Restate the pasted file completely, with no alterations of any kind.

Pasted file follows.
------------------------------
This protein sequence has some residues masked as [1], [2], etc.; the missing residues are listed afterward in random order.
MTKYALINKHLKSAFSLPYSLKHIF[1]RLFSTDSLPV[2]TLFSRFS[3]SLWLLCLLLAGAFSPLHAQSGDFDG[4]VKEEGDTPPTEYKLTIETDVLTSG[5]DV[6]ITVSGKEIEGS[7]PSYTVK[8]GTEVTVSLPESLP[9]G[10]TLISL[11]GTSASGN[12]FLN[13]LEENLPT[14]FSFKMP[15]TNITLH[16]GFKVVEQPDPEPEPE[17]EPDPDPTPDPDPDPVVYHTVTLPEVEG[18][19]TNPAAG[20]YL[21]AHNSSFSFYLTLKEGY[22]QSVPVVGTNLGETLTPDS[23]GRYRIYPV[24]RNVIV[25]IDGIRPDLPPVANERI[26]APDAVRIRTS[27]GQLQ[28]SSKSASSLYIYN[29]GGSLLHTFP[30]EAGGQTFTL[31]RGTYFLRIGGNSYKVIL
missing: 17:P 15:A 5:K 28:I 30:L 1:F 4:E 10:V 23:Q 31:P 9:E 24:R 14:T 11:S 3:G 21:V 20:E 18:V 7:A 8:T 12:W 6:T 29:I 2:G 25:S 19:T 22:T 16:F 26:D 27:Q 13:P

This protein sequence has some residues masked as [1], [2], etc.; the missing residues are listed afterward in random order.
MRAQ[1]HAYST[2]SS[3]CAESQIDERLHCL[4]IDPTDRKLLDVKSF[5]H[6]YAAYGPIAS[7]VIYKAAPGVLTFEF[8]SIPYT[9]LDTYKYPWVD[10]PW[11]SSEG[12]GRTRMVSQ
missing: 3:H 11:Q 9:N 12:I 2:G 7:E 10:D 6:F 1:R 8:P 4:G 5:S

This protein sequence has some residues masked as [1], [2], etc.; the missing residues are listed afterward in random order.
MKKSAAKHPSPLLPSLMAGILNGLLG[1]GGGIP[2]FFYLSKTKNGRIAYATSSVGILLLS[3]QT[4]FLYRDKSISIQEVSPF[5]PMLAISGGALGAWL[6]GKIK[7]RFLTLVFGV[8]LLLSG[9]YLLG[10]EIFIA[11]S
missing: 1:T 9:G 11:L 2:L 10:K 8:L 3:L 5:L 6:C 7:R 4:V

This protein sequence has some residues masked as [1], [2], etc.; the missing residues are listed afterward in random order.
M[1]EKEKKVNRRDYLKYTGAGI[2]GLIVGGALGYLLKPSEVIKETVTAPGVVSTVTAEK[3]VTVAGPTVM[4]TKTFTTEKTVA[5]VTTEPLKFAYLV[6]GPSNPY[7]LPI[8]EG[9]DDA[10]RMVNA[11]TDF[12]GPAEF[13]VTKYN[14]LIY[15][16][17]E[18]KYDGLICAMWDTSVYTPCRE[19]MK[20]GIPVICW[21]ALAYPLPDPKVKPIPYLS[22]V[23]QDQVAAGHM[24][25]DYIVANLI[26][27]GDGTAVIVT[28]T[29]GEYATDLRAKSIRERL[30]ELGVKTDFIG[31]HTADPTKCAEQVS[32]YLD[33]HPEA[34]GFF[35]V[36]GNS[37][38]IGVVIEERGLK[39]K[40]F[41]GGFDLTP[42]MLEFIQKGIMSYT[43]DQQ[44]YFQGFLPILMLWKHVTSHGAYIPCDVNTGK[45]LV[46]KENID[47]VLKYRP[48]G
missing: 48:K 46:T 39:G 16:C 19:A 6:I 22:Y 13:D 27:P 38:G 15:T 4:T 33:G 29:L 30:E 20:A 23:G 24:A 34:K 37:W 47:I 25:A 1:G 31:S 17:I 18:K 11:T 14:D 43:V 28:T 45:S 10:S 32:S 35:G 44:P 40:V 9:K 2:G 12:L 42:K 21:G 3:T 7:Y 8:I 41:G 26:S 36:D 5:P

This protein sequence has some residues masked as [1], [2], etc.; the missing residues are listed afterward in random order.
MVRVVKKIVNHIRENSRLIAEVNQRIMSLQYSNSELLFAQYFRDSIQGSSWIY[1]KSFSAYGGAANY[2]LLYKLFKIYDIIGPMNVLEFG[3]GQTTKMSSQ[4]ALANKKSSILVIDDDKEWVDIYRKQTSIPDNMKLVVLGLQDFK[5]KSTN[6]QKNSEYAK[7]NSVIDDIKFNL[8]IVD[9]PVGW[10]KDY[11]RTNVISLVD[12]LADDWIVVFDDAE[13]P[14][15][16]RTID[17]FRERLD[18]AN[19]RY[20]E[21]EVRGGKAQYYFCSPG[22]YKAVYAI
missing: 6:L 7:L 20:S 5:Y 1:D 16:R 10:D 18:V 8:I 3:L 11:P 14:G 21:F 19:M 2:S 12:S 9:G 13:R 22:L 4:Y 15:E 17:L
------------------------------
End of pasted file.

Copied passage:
This protein sequence has some residues masked as [1], [2], etc.; the missing residues are listed afterward in random order.
MTKYALINKHLKSAFSLPYSLKHIF[1]RLFSTDSLPV[2]TLFSRFS[3]SLWLLCLLLAGAFSPLHAQSGDFDG[4]VKEEGDTPPTEYKLTIETDVLTSG[5]DV[6]ITVSGKEIEGS[7]PSYTVK[8]GTEVTVSLPESLP[9]G[10]TLISL[11]GTSASGN[12]FLN[13]LEENLPT[14]FSFKMP[15]TNITLH[16]GFKVVEQPDPEPEPE[17]EPDPDPTPDPDPDPVVYHTVTLPEVEG[18][19]TNPAAG[20]YL[21]AHNSSFSFYLTLKEGY[22]QSVPVVGTNLGETLTPDS[23]GRYRIYPV[24]RNVIV[25]IDGIRPDLPPVANERI[26]APDAVRIRTS[27]GQLQ[28]SSKSASSLYIYN[29]GGSLLHTFP[30]EAGGQTFTL[31]RGTYFLRIGGNSYKVIL
missing: 17:P 15:A 5:K 28:I 30:L 1:F 4:E 10:V 23:Q 31:P 9:E 24:R 14:T 11:S 3:G 21:V 20:E 18:V 7:A 8:T 12:W 6:T 29:I 2:G 25:S 19:T 22:T 16:F 26:D 27:Q 13:P

This protein sequence has some residues masked as [1], [2], etc.; the missing residues are listed afterward in random order.
MRAQ[1]HAYST[2]SS[3]CAESQIDERLHCL[4]IDPTDRKLLDVKSF[5]H[6]YAAYGPIAS[7]VIYKAAPGVLTFEF[8]SIPYT[9]LDTYKYPWVD[10]PW[11]SSEG[12]GRTRMVSQ
missing: 3:H 11:Q 9:N 12:I 2:G 7:E 10:D 6:F 1:R 8:P 4:G 5:S

This protein sequence has some residues masked as [1], [2], etc.; the missing residues are listed afterward in random order.
MKKSAAKHPSPLLPSLMAGILNGLLG[1]GGGIP[2]FFYLSKTKNGRIAYATSSVGILLLS[3]QT[4]FLYRDKSISIQEVSPF[5]PMLAISGGALGAWL[6]GKIK[7]RFLTLVFGV[8]LLLSG[9]YLLG[10]EIFIA[11]S
missing: 1:T 9:G 11:L 2:L 10:K 8:L 3:L 5:L 6:C 7:R 4:V

This protein sequence has some residues masked as [1], [2], etc.; the missing residues are listed afterward in random order.
M[1]EKEKKVNRRDYLKYTGAGI[2]GLIVGGALGYLLKPSEVIKETVTAPGVVSTVTAEK[3]VTVAGPTVM[4]TKTFTTEKTVA[5]VTTEPLKFAYLV[6]GPSNPY[7]LPI[8]EG[9]DDA[10]RMVNA[11]TDF[12]GPAEF[13]VTKYN[14]LIY[15][16][17]E[18]KYDGLICAMWDTSVYTPCRE[19]MK[20]GIPVICW[21]ALAYPLPDPKVKPIPYLS[22]V[23]QDQVAAGHM[24][25]DYIVANLI[26][27]GDGTAVIVT[28]T[29]GEYATDLRAKSIRERL[30]ELGVKTDFIG[31]HTADPTKCAEQVS[32]YLD[33]HPEA[34]GFF[35]V[36]GNS[37][38]IGVVIEERGLK[39]K[40]F[41]GGFDLTP[42]MLEFIQKGIMSYT[43]DQQ[44]YFQGFLPILMLWKHVTSHGAYIPCDVNTGK[45]LV[46]KENID[47]VLKYRP[48]G
missing: 48:K 46:T 39:G 16:C 19:A 6:I 22:Y 13:D 27:P 38:G 15:T 4:T 33:G 29:L 30:E 20:A 23:G 24:A 34:K 37:W 47:I 25:A 1:G 31:S 17:I 18:K 11:T 14:D 43:V 28:T 45:S 10:S 32:S 35:G 44:P 40:V 9:K 2:G 12:L 42:K 21:G 3:T 7:Y 8:I 41:G 26:S 36:D 5:P

This protein sequence has some residues masked as [1], [2], etc.; the missing residues are listed afterward in random order.
MVRVVKKIVNHIRENSRLIAEVNQRIMSLQYSNSELLFAQYFRDSIQGSSWIY[1]KSFSAYGGAANY[2]LLYKLFKIYDIIGPMNVLEFG[3]GQTTKMSSQ[4]ALANKKSSILVIDDDKEWVDIYRKQTSIPDNMKLVVLGLQDFK[5]KSTN[6]QKNSEYAK[7]NSVIDDIKFNL[8]IVD[9]PVGW[10]KDY[11]RTNVISLVD[12]LADDWIVVFDDAE[13]P[14][15][16]RTID[17]FRERLD[18]AN[19]RY[20]E[21]EVRGGKAQYYFCSPG[22]YKAVYAI
missing: 6:L 7:L 20:S 5:Y 1:D 16:R 10:D 18:V 8:I 3:L 11:P 14:G 21:F 19:M 2:S 12:S 9:G 13:R 22:L 4:Y 15:E 17:L